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Special> Aftermath of the Quake> Latest News
UPDATED: May 21, 2008  
Rescuers Reach All China Quake Areas; Survivors Still Found
Rescuers had reached all the 1,044 quake-hit villages that are under 134 townships in southwestern Sichuan Province by Tuesday evening

Rescuers had reached all the 1,044 quake-hit villages that are under 134 townships in southwestern Sichuan Province by Tuesday evening, according to a military source.

Soldiers and armed police are still trying to rescue survivors from the debris and bring food and water to villages that have been isolated since the May 12 earthquake, the source said.

Rescuers saved a man named Ma Yuanjiang at around 12:50 a.m. Tuesday from the rubble in Wenchuan County, nearly 179 hours after the powerful earthquake.

In Pengzhou, a 60-year-old woman, who had lived on rainwater in the past days, was rescued at 6:45 p.m. on Tuesday from rubble, more than 196 hours after the quake.

At the small village of Maliu, in Leigu township in worst-hit Beichuan county, rescuers found 80-year-old Ren Chengzhen and her polio-afflicted son, who had lost everything.

Soldiers gave them bread, instant noodles and bottled water and helped them set up a tent while sending Ren for examination.

Eighty-six residents of Maliuping village near the top of a 1,200-meter mountain had been cut off since the quake. Rescuers evacuated them on Monday afternoon after trekking through a 32-km dangerous mountain path that had about 37 landslides.

The 56-year-old Wang Chunbang was also one of the lucky survivors found by rescuers on their way to remote villages. He had been trapped for 164 hours in a damaged manganese pit in Qingchuan, northern Sichuan, until an eight-member rescue team found him on Monday morning while searching for survivors in the mountains between two townships there.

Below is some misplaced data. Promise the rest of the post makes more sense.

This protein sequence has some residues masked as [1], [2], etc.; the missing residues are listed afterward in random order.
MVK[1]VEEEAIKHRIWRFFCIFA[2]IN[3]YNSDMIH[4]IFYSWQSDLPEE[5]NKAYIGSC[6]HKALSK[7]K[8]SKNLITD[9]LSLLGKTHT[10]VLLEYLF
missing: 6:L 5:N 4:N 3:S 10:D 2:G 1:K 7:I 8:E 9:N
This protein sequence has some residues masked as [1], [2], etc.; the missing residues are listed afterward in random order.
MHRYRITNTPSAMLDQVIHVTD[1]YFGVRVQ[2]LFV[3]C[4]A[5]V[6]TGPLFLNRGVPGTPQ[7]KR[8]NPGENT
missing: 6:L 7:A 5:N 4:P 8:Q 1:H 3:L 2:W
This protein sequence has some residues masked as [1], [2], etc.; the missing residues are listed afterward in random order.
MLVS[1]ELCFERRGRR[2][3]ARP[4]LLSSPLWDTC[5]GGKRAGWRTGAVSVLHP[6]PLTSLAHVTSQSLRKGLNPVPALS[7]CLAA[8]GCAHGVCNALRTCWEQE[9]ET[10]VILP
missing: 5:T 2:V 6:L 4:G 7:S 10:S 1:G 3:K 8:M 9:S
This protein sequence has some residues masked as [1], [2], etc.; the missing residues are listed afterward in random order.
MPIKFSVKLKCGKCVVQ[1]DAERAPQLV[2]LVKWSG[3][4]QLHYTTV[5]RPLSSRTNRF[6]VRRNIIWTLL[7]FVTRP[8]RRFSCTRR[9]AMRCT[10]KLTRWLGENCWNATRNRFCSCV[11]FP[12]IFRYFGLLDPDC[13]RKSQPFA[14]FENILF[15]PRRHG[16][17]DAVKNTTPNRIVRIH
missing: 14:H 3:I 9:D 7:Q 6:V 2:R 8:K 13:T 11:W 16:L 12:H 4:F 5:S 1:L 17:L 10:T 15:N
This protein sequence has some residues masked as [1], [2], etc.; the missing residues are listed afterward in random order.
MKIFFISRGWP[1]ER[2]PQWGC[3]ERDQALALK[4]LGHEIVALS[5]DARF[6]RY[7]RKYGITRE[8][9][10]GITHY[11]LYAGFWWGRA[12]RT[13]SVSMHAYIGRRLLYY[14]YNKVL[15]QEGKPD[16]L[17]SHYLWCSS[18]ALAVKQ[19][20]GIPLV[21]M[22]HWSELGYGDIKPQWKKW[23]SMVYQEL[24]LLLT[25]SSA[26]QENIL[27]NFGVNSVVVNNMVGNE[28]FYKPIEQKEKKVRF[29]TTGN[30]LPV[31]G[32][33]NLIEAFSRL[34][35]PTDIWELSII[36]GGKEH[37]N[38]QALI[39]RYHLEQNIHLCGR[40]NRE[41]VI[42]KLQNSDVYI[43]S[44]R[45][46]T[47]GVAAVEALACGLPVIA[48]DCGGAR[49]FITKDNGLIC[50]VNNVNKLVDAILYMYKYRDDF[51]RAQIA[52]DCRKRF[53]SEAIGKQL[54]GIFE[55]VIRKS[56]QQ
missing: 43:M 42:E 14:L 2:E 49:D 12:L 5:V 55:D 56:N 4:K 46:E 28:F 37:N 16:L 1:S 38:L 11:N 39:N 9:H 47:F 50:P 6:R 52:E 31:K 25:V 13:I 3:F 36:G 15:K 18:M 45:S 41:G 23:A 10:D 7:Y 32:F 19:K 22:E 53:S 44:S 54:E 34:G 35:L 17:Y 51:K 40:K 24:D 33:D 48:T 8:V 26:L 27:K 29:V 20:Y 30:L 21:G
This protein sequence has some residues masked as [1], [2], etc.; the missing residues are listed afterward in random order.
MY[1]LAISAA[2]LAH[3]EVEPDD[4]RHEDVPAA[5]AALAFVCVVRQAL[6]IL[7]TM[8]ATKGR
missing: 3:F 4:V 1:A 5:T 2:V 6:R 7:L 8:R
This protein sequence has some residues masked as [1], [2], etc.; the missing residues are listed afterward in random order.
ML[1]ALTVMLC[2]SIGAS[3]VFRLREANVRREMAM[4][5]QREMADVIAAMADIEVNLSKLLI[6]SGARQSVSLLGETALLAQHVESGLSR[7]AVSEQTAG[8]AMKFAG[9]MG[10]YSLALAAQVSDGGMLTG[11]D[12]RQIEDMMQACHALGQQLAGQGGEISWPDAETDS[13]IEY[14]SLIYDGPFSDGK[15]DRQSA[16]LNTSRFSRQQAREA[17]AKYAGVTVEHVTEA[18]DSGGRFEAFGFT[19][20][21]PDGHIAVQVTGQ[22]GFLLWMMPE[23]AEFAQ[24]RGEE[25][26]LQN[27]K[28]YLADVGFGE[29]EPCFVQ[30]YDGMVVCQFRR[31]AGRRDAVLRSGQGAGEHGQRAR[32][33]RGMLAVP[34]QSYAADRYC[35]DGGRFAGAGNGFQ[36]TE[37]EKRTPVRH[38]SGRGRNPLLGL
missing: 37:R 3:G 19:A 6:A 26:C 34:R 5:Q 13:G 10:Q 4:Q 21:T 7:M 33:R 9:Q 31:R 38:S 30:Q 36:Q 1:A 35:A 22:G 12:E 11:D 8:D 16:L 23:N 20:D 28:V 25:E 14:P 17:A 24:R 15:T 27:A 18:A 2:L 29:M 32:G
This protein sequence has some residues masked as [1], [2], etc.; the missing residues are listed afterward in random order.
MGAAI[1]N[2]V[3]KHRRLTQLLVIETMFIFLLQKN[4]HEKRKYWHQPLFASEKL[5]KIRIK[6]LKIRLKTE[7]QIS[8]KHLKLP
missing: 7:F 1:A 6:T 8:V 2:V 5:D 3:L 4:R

At a meeting on Monday afternoon, Premier Wen Jiabao asked the armed forces to reach victims in every quake-hit village within 24hours.

The rescuers will carry a certain amount of food and water and the army will keep air-dropping necessities to remote villages amid deep mountains, said Guo Boxiong, vice chairman of the Central Military Commission, who was overseeing rescue work at Yinghua township, Shifang city, Sichuan Province.

Medical workers will arrive at villages together, he said.

The armed forces will also set up mobile field kitchens at large-scale temporary shelters to provide hot meals to residents, Guo added.

At a meeting of the State Council's earthquake relief headquarters presided over by the premier on Tuesday, a decision was made to procure and deliver more tents and awnings to quake-affected provinces this month and in June.

The meeting planned to collect 40,000 tents to distribute in disaster areas before the end of May and send 30,000 tents each day thereafter, along with 800,000 awnings in June.

Tents and awnings have been named as the most wanted materials by more than 110,000 military and civilian rescuers after the major quake, measuring 8.0 on the Richter scale, ravaged Sichuan on May 12.

The quake has left an estimated 5 million homeless. Vice Minister of Civil Affairs Jiang Li reiterated at a press conference on Tuesday afternoon that tents were still badly needed.

Tent and awning production has become a priority for manufacturers in other parts of the country and all forms of transport have been told to give priority to these shipments.

Wen pledged to transport 6,000 sets of temporary buildings to the quake areas in the next two days, 250,000 sets by the end of June and 1 million sets within three months.

He also urged the Water Resources Ministry to send experts to dams and reservoirs in quake-hit areas for 24-hour patrols since the weather forecast is for heavy rains in the next 48 hours.

(Xinhua News Agency May 20, 2008)

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